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This article is about the Age of Empires III unit. For the unique unit of the same name in Age of Empires II: The Age of Kings, see Samurai (Age of Empires II).

"Powerful Japanese Samurai swordsman that inflicts area damage in hand combat. Good against cavalry and buildings."

In-game description

The Samurai is a heavy infantry unit unique to the Japanese civilization in Age of Empires III: The Asian Dynasties. It is one of the strongest non-mercenary melee infantry units in the game.

Overview Edit

The Samurai have a splash attack that harms multiple enemy units in one sweep of their sword. Unlike most infantry recruited at the Barracks, they take two population slots. Samurai are deadly against cavalry and buildings, being able to kill large groups of cavalry, or high hit point buildings in mere seconds, and are good against heavy infantry if they aren't spread apart too much. Samurai should stay away from ranged infantry and artillery, which can kill Samurai with ease, but if the Samurai get in close, they can easily wipe the Skirmishers and archers out with their area attacks, due to the low hit points of most skirmishers. The same goes for artillery, because of their long reload and the Samurai's fairly high attack. They are very similar to the German Doppelsoldner, although they are less useful against cavalry and Light infantry, suffers from a damage penalty against villagers, have a smaller AoE, and are slightly stronger against all other units and buildings. They also cost more food but less coin, and have a 30% melee resistance versus the Doppelsoldner's 20%.

The Samurai is easily the best game-playing option when it comes to the "meat" of one’s military, with some room for cavalry, some artillery, and light infantry. In addition, the Japanese have very economic friendly cards which allow them to generate more than enough resources. This is especially helpful because with the 75 Villager cap, the Japanese need the improved rates. This cap also allows for players to set aside 125 population for military purposes, 25 more than the standard amount. Getting the Shogunate wonder also helps in training them, as it reduces their cost from 100 food and 100 gold to 95 food and 95 gold. The player can build the Torii Gate Wonder aging up to the Colonial Age. This gives the player 3 Samurai once the age advancement is complete. The player then sends 3 Samurai as their first Home City shipment then build a Barracks and 5 Ashigaru Musketeers for ranged support. This gives the player a strong early game rush that can cause lots of structural damage with the Samurai's 67 siege attack and hinder the opponents' economy.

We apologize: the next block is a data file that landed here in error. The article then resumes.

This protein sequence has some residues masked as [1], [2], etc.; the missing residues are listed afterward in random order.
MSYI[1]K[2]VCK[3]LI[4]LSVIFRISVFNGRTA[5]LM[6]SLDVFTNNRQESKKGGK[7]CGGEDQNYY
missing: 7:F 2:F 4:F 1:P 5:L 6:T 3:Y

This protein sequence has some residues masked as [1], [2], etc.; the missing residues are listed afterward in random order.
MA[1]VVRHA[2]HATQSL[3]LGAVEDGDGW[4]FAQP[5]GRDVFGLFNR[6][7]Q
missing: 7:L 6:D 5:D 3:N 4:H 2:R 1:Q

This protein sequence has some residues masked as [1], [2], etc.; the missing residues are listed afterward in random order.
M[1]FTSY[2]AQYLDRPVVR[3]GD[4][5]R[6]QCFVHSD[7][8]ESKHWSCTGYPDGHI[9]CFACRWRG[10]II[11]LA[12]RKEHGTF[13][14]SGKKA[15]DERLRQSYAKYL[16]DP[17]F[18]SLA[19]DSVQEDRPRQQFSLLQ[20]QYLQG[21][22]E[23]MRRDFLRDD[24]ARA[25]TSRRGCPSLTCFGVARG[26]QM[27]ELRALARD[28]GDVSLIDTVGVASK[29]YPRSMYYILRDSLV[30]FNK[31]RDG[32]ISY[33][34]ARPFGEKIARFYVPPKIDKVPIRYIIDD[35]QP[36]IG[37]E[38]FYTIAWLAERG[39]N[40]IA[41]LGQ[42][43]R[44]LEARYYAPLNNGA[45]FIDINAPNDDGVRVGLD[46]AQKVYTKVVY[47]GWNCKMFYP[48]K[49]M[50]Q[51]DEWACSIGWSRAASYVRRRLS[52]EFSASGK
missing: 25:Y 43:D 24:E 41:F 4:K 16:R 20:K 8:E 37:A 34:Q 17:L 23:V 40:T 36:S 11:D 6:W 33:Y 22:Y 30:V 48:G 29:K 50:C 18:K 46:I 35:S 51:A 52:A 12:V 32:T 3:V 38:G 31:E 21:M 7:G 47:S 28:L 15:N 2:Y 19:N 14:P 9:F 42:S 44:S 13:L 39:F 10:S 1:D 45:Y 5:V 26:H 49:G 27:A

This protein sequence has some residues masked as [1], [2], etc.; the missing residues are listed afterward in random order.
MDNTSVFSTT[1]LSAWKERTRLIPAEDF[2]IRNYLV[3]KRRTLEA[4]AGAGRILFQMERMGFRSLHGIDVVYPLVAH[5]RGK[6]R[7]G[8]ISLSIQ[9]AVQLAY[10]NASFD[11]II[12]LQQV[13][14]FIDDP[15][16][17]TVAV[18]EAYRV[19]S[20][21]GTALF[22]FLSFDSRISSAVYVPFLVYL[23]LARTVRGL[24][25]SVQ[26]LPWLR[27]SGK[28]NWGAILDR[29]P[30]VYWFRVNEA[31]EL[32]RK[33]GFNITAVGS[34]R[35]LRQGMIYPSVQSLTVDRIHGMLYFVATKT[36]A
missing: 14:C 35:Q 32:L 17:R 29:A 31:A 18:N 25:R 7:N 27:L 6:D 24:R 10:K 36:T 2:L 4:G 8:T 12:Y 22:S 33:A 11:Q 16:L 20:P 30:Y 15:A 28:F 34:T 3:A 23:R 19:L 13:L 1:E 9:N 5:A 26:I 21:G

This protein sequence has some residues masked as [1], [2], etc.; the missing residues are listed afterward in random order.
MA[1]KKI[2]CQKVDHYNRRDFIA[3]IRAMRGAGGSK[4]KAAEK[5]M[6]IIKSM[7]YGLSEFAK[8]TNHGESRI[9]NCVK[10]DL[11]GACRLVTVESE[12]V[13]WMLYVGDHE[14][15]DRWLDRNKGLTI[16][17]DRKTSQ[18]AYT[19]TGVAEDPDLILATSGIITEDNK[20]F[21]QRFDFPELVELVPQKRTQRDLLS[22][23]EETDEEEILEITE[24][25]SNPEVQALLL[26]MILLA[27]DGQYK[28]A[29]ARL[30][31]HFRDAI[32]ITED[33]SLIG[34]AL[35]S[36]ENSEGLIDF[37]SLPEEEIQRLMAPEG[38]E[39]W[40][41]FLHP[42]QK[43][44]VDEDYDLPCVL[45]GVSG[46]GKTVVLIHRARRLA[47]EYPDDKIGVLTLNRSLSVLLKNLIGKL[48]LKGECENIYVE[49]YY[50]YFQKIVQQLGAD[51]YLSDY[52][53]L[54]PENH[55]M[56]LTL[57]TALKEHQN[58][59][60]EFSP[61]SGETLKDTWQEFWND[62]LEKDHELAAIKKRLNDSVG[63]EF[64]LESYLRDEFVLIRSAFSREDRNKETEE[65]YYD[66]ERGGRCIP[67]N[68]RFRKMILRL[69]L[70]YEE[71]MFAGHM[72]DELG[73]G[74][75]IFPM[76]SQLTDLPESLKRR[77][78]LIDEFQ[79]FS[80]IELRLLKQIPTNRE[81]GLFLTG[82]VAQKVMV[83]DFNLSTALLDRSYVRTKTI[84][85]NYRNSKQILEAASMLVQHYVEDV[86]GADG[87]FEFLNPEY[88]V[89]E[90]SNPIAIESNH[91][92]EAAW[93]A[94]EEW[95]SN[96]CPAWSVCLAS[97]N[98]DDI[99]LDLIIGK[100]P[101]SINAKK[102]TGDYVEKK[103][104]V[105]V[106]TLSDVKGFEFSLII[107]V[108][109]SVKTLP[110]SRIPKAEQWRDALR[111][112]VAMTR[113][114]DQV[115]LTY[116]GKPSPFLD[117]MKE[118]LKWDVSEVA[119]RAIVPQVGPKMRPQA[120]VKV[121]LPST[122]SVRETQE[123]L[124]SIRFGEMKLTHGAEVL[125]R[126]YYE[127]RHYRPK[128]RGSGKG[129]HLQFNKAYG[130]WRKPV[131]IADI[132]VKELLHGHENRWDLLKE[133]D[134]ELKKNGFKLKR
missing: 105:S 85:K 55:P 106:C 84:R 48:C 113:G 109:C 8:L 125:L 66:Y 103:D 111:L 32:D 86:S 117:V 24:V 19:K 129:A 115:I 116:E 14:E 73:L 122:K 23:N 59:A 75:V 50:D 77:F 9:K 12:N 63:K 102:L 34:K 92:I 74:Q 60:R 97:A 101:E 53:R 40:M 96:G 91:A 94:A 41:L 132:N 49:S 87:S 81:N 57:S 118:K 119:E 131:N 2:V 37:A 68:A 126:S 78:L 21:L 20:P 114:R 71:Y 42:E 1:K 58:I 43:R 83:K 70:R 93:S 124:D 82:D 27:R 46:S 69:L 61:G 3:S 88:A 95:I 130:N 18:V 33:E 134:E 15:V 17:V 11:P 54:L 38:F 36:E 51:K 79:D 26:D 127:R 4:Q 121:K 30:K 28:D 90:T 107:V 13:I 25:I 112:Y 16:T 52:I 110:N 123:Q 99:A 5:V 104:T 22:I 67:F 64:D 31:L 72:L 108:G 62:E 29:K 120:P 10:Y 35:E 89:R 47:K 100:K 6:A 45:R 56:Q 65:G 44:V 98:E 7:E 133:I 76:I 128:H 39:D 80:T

Upgrades Edit

Age Improvement Cost Effect
Ages fortress
Disciplined infantry
Disciplined Samurai
200 wood,
100 coin
Upgrades Samurai to Disciplined (+20% hit points and attack)
Ages industrial
Honored infantry
Honored Samurai
600 wood,
600 coin
Upgrades Samurai to Honored (+30% hit points and attack); requires Disciplined Samurai
Ages imperial
Exalted infantry
Exalted Samurai
1500 wood,
1500 coin
Upgrades Samurai to Exalted (+50% hit points and attack); requires Honored Samurai

Home City Cards Edit

As the Samurai is exclusive to the Japanese, only other civilizations' TEAM cards that affects them are listed here.

History Edit

"The samurai were members of the Japanese warrior aristocracy who embodied the bushido code; they rose to power during the rival clan wars of the twelfth century. This bushido belief system - “the way of the warrior” - emphasized an unwavering loyalty to a master, the act of self-sacrifice, and an indifference to pain. From the twelfth century to the establishment of the Tokugawa shogunate in 1603, the samurai were the dominant social class in Japan, and many acted as knights in the service of the warring feudal lords.

After Tokugawa Ieyasu was declared shogun and began to consolidate power, the samurai were encouraged to leave their posts as village defenders and take more bureaucratic government posts in castle towns, earning government stipends to abandon their warrior ways. This was done to reduce the threat of masterless samurai, or ronin, who had become a threat to Tokugawa’s dictatorship. However, the drastic culture shift did not sit well with many samurai, and former warriors eventually led the overthrow of the shogunate in 1867.
"

Gallery Edit